On September 22, workers cut down a well-loved 200-year-old oak tree at Ivy Green, writer Helen Keller’s childhood home in Tuscumbia, Alabama. Keller, who lost both sight and hearing at 19 months, was once trapped in the tree during a storm until Annie Sullivan, her teacher and companion, carried her to safety. The tree has since become a landmark, especially for children who visit the house.
But as estate docent Lynne Weaver told Reuters, the oak—already “in poor health,” was permanently damaged when it lost large branches during a tornado in July.
Keller biographies, especially those written for young people, often tell of her rescue by Sullivan from the arms of the oak. Reuters reports:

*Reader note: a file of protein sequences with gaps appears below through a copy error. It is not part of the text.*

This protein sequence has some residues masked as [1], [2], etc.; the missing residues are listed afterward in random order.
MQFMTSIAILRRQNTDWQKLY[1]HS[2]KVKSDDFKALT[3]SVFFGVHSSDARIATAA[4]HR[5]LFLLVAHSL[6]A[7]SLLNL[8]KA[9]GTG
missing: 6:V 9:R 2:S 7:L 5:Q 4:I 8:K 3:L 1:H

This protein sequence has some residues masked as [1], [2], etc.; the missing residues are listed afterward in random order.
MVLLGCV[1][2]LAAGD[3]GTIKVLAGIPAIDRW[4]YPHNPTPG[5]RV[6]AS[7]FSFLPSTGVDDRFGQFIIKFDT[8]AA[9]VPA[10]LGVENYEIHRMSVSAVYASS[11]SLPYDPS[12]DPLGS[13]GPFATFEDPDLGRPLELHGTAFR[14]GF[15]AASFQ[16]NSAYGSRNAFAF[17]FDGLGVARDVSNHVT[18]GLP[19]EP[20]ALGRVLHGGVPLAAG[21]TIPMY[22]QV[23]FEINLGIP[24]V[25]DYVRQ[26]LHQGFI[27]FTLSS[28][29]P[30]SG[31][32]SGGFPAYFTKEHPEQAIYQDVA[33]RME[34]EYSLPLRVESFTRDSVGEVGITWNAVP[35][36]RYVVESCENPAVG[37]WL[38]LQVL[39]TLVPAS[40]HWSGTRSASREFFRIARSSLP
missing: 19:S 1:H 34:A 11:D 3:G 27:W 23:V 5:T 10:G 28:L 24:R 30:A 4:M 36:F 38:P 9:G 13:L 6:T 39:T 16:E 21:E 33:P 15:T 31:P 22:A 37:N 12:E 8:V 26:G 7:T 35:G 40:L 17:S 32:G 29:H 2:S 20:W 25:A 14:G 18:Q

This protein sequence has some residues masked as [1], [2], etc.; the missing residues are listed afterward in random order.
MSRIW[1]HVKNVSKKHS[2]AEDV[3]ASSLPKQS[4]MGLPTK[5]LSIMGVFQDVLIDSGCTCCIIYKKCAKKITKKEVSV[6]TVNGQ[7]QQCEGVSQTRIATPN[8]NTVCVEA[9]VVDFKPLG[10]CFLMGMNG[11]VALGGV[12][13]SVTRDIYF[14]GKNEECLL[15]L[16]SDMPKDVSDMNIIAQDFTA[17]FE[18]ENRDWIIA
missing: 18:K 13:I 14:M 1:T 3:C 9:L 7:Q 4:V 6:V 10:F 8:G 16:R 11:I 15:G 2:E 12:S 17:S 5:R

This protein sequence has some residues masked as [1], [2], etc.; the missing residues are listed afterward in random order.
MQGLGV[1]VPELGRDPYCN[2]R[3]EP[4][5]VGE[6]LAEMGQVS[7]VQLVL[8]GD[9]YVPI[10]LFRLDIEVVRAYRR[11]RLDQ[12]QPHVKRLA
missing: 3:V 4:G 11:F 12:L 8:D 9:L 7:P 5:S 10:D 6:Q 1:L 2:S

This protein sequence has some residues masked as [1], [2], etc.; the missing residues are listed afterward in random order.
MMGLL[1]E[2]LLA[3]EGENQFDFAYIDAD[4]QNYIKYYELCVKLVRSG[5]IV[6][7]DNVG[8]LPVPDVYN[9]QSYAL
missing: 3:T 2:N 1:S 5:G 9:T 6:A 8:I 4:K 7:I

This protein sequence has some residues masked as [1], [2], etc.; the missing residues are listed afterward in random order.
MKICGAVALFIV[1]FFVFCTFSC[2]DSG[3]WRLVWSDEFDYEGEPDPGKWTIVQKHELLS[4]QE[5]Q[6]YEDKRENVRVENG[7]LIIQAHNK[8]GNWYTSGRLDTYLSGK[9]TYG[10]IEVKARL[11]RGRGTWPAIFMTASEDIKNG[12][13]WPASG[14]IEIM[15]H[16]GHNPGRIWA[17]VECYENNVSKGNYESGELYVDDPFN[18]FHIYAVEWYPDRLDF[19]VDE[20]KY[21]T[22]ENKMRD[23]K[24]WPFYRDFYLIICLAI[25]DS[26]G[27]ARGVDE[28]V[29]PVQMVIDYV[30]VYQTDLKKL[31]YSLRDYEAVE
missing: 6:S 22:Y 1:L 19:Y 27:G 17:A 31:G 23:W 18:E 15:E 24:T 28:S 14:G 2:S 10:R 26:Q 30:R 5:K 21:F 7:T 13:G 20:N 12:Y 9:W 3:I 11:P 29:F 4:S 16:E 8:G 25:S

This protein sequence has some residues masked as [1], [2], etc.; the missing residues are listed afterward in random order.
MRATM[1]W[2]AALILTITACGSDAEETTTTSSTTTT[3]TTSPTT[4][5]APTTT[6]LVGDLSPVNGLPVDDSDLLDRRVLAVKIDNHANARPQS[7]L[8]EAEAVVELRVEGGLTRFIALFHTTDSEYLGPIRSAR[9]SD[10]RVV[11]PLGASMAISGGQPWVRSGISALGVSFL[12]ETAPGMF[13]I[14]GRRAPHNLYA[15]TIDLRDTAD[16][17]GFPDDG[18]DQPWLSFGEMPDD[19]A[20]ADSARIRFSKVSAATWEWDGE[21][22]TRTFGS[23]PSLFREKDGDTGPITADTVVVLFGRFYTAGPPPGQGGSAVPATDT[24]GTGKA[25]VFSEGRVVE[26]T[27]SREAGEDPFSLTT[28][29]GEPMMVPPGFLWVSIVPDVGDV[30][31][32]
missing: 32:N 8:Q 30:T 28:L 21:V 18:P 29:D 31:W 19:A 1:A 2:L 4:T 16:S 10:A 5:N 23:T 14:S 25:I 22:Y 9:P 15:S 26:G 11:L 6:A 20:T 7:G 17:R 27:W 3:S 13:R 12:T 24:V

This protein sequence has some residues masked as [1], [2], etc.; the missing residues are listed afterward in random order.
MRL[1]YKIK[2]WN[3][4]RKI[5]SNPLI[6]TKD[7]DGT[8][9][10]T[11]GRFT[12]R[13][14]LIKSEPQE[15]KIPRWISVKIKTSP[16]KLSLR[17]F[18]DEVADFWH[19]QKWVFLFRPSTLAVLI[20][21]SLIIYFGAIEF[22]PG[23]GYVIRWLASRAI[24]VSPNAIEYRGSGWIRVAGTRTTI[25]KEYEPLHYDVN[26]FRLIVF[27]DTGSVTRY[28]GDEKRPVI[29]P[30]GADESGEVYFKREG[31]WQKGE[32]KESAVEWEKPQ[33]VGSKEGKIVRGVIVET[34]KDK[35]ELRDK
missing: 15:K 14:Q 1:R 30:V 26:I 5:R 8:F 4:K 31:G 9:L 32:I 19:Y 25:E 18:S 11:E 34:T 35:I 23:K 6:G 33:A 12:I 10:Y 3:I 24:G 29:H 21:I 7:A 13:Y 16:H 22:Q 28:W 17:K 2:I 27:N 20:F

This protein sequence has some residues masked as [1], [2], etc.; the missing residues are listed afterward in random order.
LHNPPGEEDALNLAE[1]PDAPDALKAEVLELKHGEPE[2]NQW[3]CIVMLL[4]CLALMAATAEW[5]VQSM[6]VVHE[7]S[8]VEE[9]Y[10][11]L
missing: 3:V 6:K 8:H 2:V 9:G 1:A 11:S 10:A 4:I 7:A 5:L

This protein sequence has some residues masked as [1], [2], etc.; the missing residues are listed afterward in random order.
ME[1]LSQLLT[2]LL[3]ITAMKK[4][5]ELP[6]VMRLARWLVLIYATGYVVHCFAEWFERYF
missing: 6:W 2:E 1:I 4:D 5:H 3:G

“In one of the stories often told of their relationship, Keller and Sullivan decided to climb a tree after morning lessons and a walk on a summer day. Sullivan left Keller in the tree, telling her to stay put, while the teacher went into the house to make a picnic lunch.
When a fast-moving storm approached, Sullivan returned the frightened girl safely to the ground.”
The tree’s presence will be sorely missed at Ivy Green. While requests have been made for souvenir pieces of its wood, no decisions have been made as to what will be done with the remains.
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